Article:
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Insects and their Allies

Emperor Dragonfly

We are told that insects are amongst the most beneficial creatures as they are important for pollination, and as a food source for higher animals. But we tend to include all creepy crawlies in the general heading of ‘insect’. In fact, to be an insect, you need to have 6 legs, and three body parts (head, thorax and abdomen) and (usually) two pairs of wings. This large group of creatures therefore includes butterflies, dragonflies, beetles, bees, wasps and ants, grasshoppers and crickets, bugs, fleas and flies. If the 20,000 different UK species in this group are not enough to sate one's appetite, there then come the spiders with no wings, 8 legs, 2 body parts (head and abdomen) and comprising some 650 species in this country.

Then there are those creepy-crawlies that do not fit either of these categories, such as springtails, bristletails, woodlice, centipedes and millipedes, ticks and mites and so on.

So there are plenty of interesting little creatures out there for us to become inquisitive about. Regrettably, on a national scale, we are losing huge numbers of many species through development and land management practices. (When did you last have to get out of the car on a journey to clean the dead bugs off the headlights?!)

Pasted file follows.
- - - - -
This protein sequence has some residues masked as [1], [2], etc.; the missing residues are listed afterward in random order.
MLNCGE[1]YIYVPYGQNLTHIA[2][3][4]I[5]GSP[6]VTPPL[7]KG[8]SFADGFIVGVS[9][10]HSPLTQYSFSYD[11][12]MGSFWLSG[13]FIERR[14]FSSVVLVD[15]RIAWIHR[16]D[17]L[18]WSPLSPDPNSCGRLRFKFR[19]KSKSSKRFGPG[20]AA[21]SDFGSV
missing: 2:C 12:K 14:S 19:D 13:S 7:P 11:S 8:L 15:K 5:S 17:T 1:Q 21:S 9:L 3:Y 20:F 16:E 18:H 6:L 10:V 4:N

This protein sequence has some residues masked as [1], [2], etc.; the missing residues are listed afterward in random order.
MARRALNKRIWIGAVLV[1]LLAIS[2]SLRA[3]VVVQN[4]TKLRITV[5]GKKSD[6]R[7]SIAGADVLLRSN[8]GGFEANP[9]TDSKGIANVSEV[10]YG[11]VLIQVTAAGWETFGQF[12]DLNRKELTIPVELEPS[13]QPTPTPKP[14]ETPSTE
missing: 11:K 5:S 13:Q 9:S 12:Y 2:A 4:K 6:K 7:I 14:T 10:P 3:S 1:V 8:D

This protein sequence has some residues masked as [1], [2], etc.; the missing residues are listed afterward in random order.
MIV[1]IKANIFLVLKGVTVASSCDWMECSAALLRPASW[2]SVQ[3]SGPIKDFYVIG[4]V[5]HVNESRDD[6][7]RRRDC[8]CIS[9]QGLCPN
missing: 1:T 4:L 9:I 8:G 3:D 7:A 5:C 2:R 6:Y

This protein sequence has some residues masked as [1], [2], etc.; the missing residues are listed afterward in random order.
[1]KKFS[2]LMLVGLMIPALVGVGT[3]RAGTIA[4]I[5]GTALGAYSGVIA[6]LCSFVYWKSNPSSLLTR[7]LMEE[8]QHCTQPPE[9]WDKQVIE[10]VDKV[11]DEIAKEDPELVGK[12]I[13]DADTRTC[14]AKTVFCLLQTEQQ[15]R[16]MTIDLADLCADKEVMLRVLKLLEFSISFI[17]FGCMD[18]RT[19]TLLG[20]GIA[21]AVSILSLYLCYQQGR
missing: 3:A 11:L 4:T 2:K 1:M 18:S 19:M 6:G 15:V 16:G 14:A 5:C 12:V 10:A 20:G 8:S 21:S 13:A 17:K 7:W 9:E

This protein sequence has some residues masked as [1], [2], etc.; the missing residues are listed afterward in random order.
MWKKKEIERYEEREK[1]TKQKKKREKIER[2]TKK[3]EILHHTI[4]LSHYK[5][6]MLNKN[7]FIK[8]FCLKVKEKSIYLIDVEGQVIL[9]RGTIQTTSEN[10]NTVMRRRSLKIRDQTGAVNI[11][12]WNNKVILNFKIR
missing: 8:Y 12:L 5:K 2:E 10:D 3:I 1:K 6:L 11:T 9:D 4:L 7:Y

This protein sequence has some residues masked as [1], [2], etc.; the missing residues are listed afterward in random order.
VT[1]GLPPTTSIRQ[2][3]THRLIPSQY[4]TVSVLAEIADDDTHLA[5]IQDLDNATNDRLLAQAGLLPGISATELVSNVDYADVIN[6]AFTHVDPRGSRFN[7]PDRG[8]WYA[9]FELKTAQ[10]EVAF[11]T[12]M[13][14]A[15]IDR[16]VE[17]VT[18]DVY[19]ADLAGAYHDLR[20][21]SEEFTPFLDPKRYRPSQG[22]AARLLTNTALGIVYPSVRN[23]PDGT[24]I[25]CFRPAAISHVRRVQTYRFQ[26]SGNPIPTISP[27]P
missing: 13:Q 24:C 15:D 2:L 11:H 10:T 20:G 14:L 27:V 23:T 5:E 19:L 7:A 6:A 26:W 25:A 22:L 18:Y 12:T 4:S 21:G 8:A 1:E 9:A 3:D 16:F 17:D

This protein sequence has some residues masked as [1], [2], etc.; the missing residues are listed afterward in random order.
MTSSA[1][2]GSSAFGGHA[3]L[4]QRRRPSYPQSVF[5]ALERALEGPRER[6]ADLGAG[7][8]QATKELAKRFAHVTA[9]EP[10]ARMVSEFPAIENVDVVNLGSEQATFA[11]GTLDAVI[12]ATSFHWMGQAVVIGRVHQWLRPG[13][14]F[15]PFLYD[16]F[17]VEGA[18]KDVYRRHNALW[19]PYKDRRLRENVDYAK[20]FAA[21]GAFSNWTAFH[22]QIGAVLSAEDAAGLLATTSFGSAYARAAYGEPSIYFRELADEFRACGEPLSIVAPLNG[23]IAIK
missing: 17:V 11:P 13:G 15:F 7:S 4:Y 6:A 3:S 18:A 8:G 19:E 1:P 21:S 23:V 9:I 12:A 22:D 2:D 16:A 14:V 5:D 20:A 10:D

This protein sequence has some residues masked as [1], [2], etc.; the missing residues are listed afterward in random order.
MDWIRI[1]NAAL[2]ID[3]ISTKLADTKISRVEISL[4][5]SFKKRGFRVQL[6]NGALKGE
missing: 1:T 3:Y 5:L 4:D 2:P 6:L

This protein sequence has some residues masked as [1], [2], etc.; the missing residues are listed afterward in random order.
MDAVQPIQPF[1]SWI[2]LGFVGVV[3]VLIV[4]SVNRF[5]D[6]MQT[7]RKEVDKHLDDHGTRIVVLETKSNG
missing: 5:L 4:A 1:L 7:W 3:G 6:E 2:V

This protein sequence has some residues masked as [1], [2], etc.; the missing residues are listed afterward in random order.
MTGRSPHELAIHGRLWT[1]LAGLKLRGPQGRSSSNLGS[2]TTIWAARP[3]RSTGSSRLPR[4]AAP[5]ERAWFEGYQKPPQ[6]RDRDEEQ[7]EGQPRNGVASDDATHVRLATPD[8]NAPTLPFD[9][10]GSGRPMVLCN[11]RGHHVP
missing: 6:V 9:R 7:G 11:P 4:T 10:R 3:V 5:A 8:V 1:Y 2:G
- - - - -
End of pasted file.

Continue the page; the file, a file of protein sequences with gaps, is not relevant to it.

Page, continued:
What’s happening to insects and their allies in Maidenhead?

If only we knew: one of the reasons Wild Maidenhead has been formed is to try and bring together what knowledge we have locally about populations of all of the families of creatures, as lack of knowledge could lead to the loss of essential habitats for them.

Some species, such as butterflies and moths, dragonflies and butterflies, have well established monitoring programmes in our area but for most of the rest of the family, there is no structured programme of studying, identification and recording.

What is known of course is that all of these fascinating animals have specific habitat requirements and the more that can be done to protect what habitats we have left, and do minimum damage to our countryside and gardens, the better will become the lot of our insect community.

What can I do?

Look up and tag some of the better UK insect or entomological web site. If you have a family, try to get them interested too. 

Then get inquisitive and look more closely at some of the key features that will help you identify what calls into your garden currently. Perhaps get some plastic or glass pots in which to capture some gently so you can get a closer look at them (letting them out again as soon as possible of course).

Note which plants they prefer: if you are not seeing insects in your garden ask yourself why not. It might be your garden is planted almost exclusively with overseas plants our insects do not recognise, and some may need replacing with indigenous varieties (see


Overcome phobias – spiders create an unwarranted foreboding in the minds of many folk, but hardly any have anything like a bite which can harm us and most are exquisitely marked.

Construct some bug hotels to be placed around the garden, and generally ‘Make Space for Nature’.   

Finally, be sure to join a local organisation, such as the Wildlife Trust, whose resources and regular news magazines are packed with information about our fascinating mini-beasts. (

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